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Old August 14 2013, 07:49 PM   #16
R. Star
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Re: Self-sustaining Mars colony?

Eh, if there's just a "few years" warning, we're probably screwed unless you think Armageddon(the movie) is realistic. Maybe we'd get a few dozen people over there but that's about it and their self sufficiency would be in question to put it mildly.
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Old August 14 2013, 08:13 PM   #17
Into Darkness
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Re: Self-sustaining Mars colony?

I don't really think we should bother with colonising other planets. We need to industrialise other planets by having automated mining and processing machines on them. The resources would then be used to build spinning space stations in orbit that can mimic Earth gravity and I mean big ones, ones where you can have a complete biodome with trees etc on it.
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Old August 14 2013, 11:20 PM   #18
gturner
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Re: Self-sustaining Mars colony?

For available resources, energy especially, Mercury would be easier to colonize than Mars, but the delta-V is much larger. One the plus side it has a launch window every couple of months, so the two-year resupply issues go away.

Near Mercury's poles are huge ice-filled craters (its axial tilt is only about 2 degrees), and nearby, above the rims, undiminished by any atmosphere, is about 18 times more solar energy density than Mars gets. That energy flux would be there, undiminished, and available 24 hours a day by very slowly rotating the vertical-hanging collector on a tower, if you pick a spot with the right elevation. You can't do that on Mars, where the axial tilt is 25 degrees and you'd have long arctic nights to accompany a long arctic summer.

At Mars, assuming you had solar cells producing at 42% efficiency (about the maximum achieved so far), 200 square meters of solar cells would give you about 50 kilowatts and about 550 kWh/day (24 hr day). On Mercury the same installation would give you about 870 kW and 21,000 kWh/day, which is more than Mars by a factor of about 36.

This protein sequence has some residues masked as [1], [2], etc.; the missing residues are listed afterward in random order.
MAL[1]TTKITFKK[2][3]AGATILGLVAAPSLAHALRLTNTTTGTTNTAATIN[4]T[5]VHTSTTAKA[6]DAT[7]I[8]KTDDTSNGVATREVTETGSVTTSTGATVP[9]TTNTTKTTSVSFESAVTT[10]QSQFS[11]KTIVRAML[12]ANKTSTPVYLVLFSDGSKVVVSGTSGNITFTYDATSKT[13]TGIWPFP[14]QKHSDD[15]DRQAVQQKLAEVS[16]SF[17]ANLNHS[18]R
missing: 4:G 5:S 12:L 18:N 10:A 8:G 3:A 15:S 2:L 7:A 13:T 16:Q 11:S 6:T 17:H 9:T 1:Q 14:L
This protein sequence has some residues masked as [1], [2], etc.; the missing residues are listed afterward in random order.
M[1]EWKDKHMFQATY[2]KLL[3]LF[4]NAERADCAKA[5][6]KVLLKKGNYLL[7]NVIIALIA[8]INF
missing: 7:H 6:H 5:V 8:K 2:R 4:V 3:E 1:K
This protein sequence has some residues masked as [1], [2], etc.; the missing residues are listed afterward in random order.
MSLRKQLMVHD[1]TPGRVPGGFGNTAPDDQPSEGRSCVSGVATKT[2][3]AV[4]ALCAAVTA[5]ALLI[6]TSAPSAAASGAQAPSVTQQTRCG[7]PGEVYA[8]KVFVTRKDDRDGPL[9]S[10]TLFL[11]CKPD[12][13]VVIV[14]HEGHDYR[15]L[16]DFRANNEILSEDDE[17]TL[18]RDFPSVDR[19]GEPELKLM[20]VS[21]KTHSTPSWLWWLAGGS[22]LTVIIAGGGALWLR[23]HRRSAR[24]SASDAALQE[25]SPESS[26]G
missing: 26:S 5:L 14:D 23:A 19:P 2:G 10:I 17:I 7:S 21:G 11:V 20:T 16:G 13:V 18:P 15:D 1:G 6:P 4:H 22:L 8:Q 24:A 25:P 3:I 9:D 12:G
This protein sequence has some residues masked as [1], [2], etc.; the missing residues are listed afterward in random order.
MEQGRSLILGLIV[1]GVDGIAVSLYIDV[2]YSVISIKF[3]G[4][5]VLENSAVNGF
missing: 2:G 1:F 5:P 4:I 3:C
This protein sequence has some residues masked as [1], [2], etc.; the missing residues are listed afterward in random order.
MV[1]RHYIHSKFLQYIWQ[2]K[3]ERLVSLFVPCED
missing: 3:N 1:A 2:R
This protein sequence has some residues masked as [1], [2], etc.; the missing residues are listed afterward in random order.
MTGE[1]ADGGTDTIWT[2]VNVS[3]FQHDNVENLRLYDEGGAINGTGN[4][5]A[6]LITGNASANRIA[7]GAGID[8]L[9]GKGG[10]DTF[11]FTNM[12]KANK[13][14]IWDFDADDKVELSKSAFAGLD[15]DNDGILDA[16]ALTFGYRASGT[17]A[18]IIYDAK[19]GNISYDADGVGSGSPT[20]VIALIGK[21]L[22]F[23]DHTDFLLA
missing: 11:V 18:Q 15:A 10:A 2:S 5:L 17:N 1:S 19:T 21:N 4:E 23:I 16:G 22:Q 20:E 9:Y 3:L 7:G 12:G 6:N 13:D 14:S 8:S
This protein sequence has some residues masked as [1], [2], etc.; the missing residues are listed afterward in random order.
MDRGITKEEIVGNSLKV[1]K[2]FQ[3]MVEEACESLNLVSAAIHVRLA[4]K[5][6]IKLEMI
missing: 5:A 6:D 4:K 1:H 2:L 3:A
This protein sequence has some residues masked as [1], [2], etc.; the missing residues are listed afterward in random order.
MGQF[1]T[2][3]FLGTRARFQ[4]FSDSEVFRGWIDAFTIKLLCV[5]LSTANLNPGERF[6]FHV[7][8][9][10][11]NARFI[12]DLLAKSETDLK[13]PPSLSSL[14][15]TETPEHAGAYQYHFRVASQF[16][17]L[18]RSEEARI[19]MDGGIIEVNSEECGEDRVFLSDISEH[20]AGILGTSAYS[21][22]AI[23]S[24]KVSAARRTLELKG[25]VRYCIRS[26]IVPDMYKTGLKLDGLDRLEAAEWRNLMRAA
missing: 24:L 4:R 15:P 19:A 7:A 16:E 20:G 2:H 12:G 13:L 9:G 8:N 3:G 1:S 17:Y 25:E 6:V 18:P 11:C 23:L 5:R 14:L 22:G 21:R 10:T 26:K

This is critical because to become energy self-sufficient, and growing, the colony has to start making its own solar cells so they can expand material and crop production. So whatever PV production a Mars colony would require to support a hundred new arrivals, the Mercury colony would only have to make about 3% as many new solar cells to support the same number of immigrants. If you sent identical production facilities to each colony, and growth was purely a function of the growth in available energy, the polar Mercury colony could grow 36 times faster than the Mars colony. So if energy and food production are the limitations, the Mercury colony beats the Mars colony hands down.

And as an aside, when it comes to vehicles for transport or mining, 15 square meters (16 feet by 10 feet) of 42% efficient on-board solar cells on Mars gets you 4 to 5.5 horsepower, which is about like using a chainsaw engine to move you around, but on Mercury it would give you 50 to 110 horsepower, which is more than a Prius, Nissan Leaf, or Honda Insight. On Mercury, solar powered cars could actually travel faster than our current highway speeds.